Saturday morning dawned cloudy but the forecast said it was going to improve, so with that in mind we ventured out to see the sights with a bag for the beach in the car just in case. What to do in the morning was first on the agenda so we decided to visit Doddington Place Gardens which is part of a 850 acres Edwardian estate, located on the edge of Doddington village, near Faversham. We like visiting gardens so it was a great disappointment when we got there and it was closed. Looking through the leaflets we decided to try Mount Ephraim Gardens which is near the village of Dunkirk just the other side of Faversham. Luckily this was open so we parked the car and went inside.
Mount Ephraim Gardens is an Edwardian terraced garden, located at Hernhill, the gardens are laid out around a Grade II listed house and 800 acres estate. It was originally built in 1695, then rebuilt in 1878 and then extended 1913 all for the Dawes family.The gardens were laid out in the early 1900s, but after wartime neglect (when most adult men were enlisted in wartime services) were substantially restored by Mary and Bill Dawes from the early 1950s. Mary Dawes was involved in the day-to-day running of the gardens until died in 2009, at the age of 93. Mount Ephraim has never been a ‘professionally’ maintained garden, but Mary had always lovingly tended it.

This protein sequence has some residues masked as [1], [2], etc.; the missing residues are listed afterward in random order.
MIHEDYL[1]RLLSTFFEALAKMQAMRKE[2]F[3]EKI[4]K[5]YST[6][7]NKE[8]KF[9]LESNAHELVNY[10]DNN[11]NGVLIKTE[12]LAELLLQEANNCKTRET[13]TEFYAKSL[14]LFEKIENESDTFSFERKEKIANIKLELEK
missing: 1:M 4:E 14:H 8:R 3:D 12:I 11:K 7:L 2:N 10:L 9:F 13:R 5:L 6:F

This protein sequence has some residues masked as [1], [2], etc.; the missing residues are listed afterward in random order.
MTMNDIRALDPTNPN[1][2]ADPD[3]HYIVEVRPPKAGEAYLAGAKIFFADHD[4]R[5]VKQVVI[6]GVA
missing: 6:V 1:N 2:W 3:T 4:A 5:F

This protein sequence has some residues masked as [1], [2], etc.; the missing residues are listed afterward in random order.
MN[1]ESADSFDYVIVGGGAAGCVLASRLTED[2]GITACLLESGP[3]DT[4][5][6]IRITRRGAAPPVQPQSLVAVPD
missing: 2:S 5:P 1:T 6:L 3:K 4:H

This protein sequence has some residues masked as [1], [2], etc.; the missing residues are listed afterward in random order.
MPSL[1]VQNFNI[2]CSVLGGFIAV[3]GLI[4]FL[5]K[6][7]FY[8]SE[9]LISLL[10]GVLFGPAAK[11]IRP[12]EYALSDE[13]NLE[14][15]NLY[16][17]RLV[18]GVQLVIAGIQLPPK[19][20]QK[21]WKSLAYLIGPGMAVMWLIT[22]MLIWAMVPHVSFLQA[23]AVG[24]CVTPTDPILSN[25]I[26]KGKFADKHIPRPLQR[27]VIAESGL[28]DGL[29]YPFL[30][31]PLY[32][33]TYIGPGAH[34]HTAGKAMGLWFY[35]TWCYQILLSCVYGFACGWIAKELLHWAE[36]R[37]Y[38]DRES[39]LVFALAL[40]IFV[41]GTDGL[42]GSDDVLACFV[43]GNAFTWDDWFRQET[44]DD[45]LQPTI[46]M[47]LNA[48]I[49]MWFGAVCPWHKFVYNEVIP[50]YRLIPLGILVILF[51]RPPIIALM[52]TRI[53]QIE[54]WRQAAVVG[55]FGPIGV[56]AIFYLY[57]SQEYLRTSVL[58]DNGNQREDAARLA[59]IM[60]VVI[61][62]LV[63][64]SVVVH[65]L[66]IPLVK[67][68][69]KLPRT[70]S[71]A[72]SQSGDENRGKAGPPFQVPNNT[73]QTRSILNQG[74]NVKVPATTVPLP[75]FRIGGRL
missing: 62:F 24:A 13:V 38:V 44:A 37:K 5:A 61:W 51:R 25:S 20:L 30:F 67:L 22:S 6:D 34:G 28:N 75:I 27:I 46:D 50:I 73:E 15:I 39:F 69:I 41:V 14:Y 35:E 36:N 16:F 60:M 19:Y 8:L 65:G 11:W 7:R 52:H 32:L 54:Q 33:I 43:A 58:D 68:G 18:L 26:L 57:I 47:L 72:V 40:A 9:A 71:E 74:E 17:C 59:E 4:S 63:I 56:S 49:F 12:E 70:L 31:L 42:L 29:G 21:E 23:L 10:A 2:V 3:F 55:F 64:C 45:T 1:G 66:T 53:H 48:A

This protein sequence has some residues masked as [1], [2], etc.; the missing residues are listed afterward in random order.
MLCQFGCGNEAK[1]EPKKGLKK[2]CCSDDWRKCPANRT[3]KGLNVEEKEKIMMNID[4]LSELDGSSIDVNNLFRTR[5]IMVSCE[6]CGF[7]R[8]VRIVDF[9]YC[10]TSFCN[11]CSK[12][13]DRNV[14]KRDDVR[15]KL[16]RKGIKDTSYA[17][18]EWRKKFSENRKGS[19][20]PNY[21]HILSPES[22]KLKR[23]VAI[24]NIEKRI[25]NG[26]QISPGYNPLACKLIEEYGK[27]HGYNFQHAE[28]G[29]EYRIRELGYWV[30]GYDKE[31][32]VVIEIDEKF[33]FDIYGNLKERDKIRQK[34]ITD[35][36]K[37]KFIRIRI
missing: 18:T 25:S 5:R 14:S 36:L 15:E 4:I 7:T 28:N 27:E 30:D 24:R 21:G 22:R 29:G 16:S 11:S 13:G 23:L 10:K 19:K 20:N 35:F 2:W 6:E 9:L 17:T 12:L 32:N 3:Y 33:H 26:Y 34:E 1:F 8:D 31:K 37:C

It has a large collection of spring bulbs, trees and shrubs including Rhododendrons, many types of Camellias and Magnolias. It has various areas, including the Millennium Rose Garden. It also has a large Sweet Chestnut, planted to commemorate the Battle of Waterloo. The rock garden together with the water garden is based on a series of pools ornamented with a Japanese stone bridge and stone lanterns. The topiary of the garden has been cut into a various birds and animals, and also First World War memorabilia in clipped yew. The long herbaceous border has a brick wall giving wind shelter and it provides colour throughout the flowering season.
Luck was on our side and as we viewed the gardens the clouds began to move away and out came the sun. As we’d started out early it was only 12.30 so after we’d had a cuppa we headed off to the naturist beach at Shellness.This ‘official’ naturist beach is located near Leysdown-on-Sea at the far eastern end of the Isle of Sheppey on the north Kent coast.
The beach is half a mile beyond (south-east) of the main beach at Leysdown near to the place identified on maps as ‘Shell Ness’ and the beach is also known as Shellness. We arrived with not a cloud in the sky grabbed our new beach tent and headed on to the beach. Once undressed we took to putting up the tent which went up in a couple of minutes then for the next three hours we lazed around in the glorious sunshine.